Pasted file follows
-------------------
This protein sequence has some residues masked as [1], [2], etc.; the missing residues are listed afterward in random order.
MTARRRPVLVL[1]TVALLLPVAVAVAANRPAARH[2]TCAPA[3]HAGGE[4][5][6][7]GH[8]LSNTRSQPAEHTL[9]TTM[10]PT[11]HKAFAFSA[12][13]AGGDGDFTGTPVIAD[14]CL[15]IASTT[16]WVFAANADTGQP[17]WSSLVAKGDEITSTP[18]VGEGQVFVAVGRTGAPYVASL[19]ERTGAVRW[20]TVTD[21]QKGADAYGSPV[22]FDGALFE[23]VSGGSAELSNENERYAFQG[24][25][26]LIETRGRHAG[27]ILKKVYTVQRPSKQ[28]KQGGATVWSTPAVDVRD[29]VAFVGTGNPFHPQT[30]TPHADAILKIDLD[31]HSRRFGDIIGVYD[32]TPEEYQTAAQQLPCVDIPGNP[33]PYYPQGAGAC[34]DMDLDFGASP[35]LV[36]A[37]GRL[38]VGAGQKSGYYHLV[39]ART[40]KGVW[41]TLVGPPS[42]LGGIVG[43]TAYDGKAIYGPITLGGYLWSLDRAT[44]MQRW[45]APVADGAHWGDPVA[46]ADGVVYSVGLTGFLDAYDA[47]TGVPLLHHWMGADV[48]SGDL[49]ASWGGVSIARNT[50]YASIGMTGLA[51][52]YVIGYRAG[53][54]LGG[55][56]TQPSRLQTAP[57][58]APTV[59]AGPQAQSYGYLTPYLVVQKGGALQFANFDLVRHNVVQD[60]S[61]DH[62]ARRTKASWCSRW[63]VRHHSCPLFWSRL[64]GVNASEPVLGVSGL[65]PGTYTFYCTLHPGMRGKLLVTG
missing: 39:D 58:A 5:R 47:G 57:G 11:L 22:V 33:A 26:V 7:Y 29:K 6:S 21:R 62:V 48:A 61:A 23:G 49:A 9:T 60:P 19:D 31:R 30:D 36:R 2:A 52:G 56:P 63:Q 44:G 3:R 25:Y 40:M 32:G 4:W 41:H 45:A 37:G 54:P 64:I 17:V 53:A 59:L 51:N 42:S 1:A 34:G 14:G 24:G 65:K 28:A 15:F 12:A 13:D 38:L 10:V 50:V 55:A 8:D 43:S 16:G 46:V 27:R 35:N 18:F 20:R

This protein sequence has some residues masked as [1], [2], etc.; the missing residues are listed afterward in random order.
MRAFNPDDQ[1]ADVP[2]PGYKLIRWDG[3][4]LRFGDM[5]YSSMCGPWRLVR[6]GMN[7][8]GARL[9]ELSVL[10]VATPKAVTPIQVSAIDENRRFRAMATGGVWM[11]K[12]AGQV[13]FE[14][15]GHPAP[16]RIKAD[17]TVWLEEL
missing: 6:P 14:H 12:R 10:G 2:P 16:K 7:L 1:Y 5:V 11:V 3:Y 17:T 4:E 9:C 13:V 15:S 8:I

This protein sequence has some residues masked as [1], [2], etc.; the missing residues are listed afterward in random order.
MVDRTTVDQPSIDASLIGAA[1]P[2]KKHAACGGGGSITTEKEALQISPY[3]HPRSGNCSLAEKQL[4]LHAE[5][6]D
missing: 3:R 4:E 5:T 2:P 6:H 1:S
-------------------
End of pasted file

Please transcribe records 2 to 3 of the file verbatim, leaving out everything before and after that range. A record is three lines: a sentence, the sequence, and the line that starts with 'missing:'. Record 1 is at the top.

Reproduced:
This protein sequence has some residues masked as [1], [2], etc.; the missing residues are listed afterward in random order.
MRAFNPDDQ[1]ADVP[2]PGYKLIRWDG[3][4]LRFGDM[5]YSSMCGPWRLVR[6]GMN[7][8]GARL[9]ELSVL[10]VATPKAVTPIQVSAIDENRRFRAMATGGVWM[11]K[12]AGQV[13]FE[14][15]GHPAP[16]RIKAD[17]TVWLEEL
missing: 6:P 14:H 12:R 10:G 2:P 16:K 7:L 1:Y 5:V 11:V 3:Y 17:T 4:E 9:C 13:V 15:S 8:I

This protein sequence has some residues masked as [1], [2], etc.; the missing residues are listed afterward in random order.
MVDRTTVDQPSIDASLIGAA[1]P[2]KKHAACGGGGSITTEKEALQISPY[3]HPRSGNCSLAEKQL[4]LHAE[5][6]D
missing: 3:R 4:E 5:T 2:P 6:H 1:S